Flotilla Sailing Tips : Using the Furling Genoa Sail

Posted: 21st March 2017

Embarking on a flotilla sailing holiday is great fun! At BeyondBeach, we have provided a fully supported  flotilla and yacht charter service around the Ionian islands in Greece for many years. Read our latest flotilla sailing guide for more information.

There’s nowhere we’d rather be than soaking up the sun on one of our sailing holidays in Greece, cruising the crystal waters, and getting to know the awesome like-minded people who come to the Greek island of Kefalonia to join in with our sailing holidays each year.

Our wonderful team has been helping people learn to sail for a long time, and as a result, we have plenty of sailing knowledge and skills between us. And we certainly don’t want to keep all of this knowledge to ourselves! This is why, in this latest instalment of the flotilla sailing guide, we are going to teach you a thing or two about sailing like a pro!

Refresh your memory and read all about stern to mooring in our previous flotilla sailing guide here.

Setting the Genoa

Ensuring the sails are correctly set can be a complicated and laborious task, especially if you have never attempted it before. Not to fret though! By following a few simple guidelines you can ensure you maintain full control over the sails.

First of all, learning to set the genoa sail properly can ensure your time on the water is enjoyable and that you’re well prepared for any shifts in wind strength.

The genoa is really an oversized jib that overlaps the mainsail and is used to increase the sail area, and ultimately, the yacht’s performance. We have put together a step-by-step flotilla sailing guide on how to get the best out of your genoa. We hope you find it useful!

Step-by-step guide to genoa sailing

  1. Keep the boat on a beam reach – this is very important.
  2. Decide how much sail to pull out. Start with small amount and gradually increase.
  3. Prepare the furling line free to run and around the winch drum twice for control.
  4. Prepare the correct genoa sheet by ensuring it is free to run and that it is around the spare winch drum.
  5. When the crew is ready, pull the genoa sheet – manually at first.
  6. The skipper controls the boat direction with the wheel and eases out furling line around the opposite winch drum as the genoa comes out.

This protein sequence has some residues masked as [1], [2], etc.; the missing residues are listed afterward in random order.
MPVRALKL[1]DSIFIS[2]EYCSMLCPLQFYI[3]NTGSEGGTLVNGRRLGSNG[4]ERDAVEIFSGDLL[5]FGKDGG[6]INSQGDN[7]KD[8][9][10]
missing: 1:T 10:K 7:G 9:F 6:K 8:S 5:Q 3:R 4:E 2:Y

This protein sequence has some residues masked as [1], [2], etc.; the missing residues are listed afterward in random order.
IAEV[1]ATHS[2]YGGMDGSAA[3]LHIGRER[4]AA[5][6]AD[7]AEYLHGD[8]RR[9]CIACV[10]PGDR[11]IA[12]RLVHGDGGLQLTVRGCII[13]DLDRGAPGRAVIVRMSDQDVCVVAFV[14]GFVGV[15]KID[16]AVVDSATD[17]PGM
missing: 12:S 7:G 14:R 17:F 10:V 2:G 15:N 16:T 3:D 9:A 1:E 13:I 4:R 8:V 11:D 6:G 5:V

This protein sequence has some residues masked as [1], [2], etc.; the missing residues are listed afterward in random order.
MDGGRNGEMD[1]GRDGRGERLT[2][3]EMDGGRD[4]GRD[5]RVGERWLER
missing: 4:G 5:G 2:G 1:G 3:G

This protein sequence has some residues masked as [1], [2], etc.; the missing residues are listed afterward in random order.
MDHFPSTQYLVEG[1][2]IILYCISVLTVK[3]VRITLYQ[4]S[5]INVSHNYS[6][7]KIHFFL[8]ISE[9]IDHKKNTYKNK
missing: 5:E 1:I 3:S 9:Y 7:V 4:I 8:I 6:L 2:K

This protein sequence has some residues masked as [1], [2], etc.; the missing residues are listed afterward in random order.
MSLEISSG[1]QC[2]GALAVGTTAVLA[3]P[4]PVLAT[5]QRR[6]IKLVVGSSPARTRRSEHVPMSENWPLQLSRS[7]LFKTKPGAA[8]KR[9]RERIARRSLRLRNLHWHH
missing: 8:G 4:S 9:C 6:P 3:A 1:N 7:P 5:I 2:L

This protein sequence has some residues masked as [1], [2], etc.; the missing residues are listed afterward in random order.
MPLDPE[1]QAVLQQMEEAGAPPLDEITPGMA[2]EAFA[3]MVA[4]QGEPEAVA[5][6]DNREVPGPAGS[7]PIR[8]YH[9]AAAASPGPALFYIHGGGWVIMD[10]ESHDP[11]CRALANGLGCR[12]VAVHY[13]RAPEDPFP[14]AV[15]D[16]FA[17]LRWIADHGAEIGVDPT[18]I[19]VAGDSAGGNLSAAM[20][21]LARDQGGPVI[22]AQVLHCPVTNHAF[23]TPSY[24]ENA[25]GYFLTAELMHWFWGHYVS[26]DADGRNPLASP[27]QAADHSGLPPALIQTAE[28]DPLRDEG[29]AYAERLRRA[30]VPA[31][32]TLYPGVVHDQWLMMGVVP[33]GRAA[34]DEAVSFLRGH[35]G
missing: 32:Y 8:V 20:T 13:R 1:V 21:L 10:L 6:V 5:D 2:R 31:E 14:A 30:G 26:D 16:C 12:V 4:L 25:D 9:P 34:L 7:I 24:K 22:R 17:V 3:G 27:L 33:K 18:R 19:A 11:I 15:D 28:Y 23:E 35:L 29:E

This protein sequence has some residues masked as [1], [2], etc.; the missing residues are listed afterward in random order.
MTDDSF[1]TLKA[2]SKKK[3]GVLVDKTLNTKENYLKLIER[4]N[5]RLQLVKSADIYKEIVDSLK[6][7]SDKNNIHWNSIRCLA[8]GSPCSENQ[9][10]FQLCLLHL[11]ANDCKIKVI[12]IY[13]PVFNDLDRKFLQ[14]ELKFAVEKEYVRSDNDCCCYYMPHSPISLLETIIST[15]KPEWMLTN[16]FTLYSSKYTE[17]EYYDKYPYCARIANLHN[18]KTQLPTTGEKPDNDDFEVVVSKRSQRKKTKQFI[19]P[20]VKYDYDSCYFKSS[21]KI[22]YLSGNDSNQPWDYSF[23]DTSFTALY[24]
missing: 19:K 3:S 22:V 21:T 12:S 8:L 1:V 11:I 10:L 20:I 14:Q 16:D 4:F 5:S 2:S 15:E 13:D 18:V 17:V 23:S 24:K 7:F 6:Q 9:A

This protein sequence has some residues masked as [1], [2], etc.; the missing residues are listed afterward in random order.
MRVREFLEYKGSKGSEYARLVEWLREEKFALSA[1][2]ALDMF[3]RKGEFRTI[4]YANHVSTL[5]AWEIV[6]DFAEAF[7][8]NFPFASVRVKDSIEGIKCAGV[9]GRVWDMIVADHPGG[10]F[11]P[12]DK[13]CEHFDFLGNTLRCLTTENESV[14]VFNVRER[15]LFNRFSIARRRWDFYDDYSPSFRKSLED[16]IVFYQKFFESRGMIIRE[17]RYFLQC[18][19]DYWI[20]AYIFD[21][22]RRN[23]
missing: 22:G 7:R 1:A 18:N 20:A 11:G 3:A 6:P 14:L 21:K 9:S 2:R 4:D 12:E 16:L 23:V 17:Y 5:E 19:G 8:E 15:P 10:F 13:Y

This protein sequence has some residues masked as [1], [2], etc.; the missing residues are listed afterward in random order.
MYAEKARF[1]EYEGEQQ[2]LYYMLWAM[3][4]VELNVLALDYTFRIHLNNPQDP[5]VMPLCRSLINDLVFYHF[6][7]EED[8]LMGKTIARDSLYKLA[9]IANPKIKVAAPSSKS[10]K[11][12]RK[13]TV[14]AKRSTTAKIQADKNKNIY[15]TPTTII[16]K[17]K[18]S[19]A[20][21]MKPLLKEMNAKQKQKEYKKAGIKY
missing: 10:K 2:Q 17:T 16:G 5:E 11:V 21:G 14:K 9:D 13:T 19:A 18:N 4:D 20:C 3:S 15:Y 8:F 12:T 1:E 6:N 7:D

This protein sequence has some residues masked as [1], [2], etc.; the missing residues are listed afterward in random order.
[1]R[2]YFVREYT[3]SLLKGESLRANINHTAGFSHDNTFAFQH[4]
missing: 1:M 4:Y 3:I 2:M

7. Secure furling line with jammer when enough sail has been released.
  8. The crew tightens the genoa with the winch and winch handle until the sail flapping stops.
  9. Secure the genoa sheet on top of the winch.
  10. Sit back, sail and enjoy!

Maintaining your safety

The skipper must concentrate on keeping the boat on course and away from potential hazards at all times. Meanwhile, the crew should concentrate on the sails.

Good communication between the skipper and the crew is fundamental. There’s no point in getting the sail out perfectly then smashing into a rock!

Watch your fingers in winch drums and jammers. Never let the sail run out freely and too quickly. The skipper can use the winch drum to take friction of the furling line. You do not want rope burns on those lovely mitts.

Common Faults

  • If the boat is too close to the wind and sail rips against mast and spreaders – goodbye security deposit.
  • If you let too much sail out too quickly things may end up going a bit crazy in the wind.
  • If the furling line is not wrapped around the winch, this will cause friction and fingers will get burnt.
  • If the furling line is left loose and tangles around genoa drum on the bow.

Book a sailing holiday in Greece today!

Genoa sailing is not the only thing you’ll learn on one of our flotilla sailing or yacht charter holidays. Give us a week and we’ll not only teach you to master the art of sailing, but we guarantee you will have immense amounts of fun in the process.

Whether you are a complete novice and want to book a place on our learn to sail holidays, or you want to discuss our yacht charter holidays in Greece, contact us today for more advice and information on our flotilla sailing holidays.